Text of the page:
This recipe was a real triumph for Safeway, the temple of culinary experimentation. The first ingredient is gizzards and hearts from six to eight chickens, ducks or geese. Well, where to buy these? My daughter suggested I special order them. We happened to be in Middleburg, Va., heart of the chichi horse country, and home of a incredibly high end butcher emporium. Ah, ha, thought I, the perfect place for an ingredient that only people making pates would want. Wrong. Although they had all manner of sumptuous looking meats, they would have to order chicken hearts and gizzards "from their farm." The Middleburg Safeway didn't have them either. By this time, all this talk of gizzards had us punchy, and talking about "chicken lizards," My daughter then broke into a chorus of a children's song that goes "Chicken lips and lizard hips and alligator eyes..."
Then, last night, on my way home from the airport, I stopped at my local Safeway, having basically given up hope of making the Heritage Cookbook recipe and happening to glance into the poultry case I saw...chicken gizzards!!! They were presented in a neat package from Perdue, and labeled Chicken Gizzards and Hearts, (mostly gizzards.) It was not clear to me if the gizzards were packaged whole, so eight hearts and gizzards seemed to be about half a package. When it came to the livers, I counted out eight, then dumped the whole container into the frying pan and fed two to the dog.
This is one of those recipes that should not be undertaken without a food processor.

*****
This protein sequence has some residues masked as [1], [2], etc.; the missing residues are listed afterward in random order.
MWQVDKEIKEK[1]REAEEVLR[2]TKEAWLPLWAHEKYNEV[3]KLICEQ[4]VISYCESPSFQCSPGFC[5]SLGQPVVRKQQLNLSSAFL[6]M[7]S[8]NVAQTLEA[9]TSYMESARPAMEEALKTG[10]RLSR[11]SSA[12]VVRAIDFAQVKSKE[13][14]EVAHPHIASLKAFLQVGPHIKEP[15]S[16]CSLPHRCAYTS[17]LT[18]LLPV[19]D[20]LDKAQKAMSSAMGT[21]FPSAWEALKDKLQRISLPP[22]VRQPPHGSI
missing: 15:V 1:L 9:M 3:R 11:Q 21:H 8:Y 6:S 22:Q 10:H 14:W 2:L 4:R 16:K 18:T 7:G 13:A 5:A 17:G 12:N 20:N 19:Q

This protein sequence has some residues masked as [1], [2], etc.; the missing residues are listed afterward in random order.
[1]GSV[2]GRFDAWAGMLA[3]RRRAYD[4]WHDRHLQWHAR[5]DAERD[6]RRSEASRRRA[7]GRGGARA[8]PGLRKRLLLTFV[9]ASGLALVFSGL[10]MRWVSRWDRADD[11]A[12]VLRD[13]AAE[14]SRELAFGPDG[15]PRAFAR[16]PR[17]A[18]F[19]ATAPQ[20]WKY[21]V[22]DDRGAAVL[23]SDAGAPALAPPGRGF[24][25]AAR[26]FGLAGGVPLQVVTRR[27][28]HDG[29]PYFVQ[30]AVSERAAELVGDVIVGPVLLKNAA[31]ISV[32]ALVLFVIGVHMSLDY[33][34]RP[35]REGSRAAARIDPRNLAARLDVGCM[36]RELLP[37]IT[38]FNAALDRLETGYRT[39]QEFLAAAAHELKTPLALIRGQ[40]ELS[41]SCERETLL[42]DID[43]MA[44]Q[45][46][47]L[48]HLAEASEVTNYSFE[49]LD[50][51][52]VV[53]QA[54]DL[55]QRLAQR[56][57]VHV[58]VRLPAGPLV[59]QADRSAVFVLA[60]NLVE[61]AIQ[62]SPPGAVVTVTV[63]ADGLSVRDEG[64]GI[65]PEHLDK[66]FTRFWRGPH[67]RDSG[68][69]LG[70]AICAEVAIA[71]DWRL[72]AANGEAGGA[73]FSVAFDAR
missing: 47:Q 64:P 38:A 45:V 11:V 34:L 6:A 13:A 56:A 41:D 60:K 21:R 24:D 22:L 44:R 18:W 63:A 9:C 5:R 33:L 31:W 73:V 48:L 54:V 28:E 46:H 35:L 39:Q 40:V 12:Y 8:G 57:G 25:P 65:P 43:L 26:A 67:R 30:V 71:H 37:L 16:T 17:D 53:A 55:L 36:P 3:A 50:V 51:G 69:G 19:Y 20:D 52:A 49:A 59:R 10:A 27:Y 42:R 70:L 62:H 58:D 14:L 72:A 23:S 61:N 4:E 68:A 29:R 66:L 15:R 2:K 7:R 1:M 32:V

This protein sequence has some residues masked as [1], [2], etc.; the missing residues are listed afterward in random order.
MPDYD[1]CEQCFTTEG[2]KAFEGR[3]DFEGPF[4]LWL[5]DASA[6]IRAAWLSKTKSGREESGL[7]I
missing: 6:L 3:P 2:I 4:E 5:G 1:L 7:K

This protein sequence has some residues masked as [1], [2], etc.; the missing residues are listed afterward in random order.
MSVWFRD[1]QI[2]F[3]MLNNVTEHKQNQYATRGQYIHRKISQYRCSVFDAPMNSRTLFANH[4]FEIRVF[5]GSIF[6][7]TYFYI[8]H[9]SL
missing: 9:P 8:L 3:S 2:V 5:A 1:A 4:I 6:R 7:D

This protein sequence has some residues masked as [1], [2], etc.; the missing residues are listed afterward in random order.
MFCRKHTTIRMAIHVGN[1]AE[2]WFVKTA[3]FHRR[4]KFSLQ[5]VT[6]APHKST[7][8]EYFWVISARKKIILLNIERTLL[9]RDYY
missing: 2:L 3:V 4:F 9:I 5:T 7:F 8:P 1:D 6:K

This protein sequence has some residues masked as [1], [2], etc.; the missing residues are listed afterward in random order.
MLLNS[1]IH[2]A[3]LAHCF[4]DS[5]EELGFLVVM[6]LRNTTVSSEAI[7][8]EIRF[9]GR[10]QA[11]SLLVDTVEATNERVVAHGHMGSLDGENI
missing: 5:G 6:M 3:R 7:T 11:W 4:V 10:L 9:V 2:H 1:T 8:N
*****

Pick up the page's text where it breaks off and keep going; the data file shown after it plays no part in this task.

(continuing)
When we got home, although I had my husband and my brother, newly arrived from Alaska, waiting for dinner, I leapt into action, simmering gizzards and chopping onions. The result is a mildly flavored chicken liver mousse type thing,. I ended up adding salt and pepper a couple of times to give it more flavor.
Gizzards and hearts from six to eight chickens, ducks or geese
Water or chicken broth
2 onions finely chopped
1/3 cup butter
6 to eight chicken, duck or goose livers
2 tablespoons cognac
2 hard cooked eggs finely chopped
salt and freshly ground black pepper to taste
1 teaspoon thyme
1/2 teaspoon marjoram
1. Cover the gizzards and hearts with water or broth. Bring to a boil, cover and simmer until tender, about twenty-five minutes. Drain. Chop finely or grind.
2. Saute the onions in one-third cup butter in a heavy skillet until golden and add to the ground giblets. Fry the livers quickly in the skillet, adding more butter if necessary.
3. Chop finely and add to the giblet mixture.
4. Add the cognac, eggs, salt, pepper, thyme, and marjoram. Mix well. Pile into a crock and chill well. Serve with toast triangles.
Makes ten servings.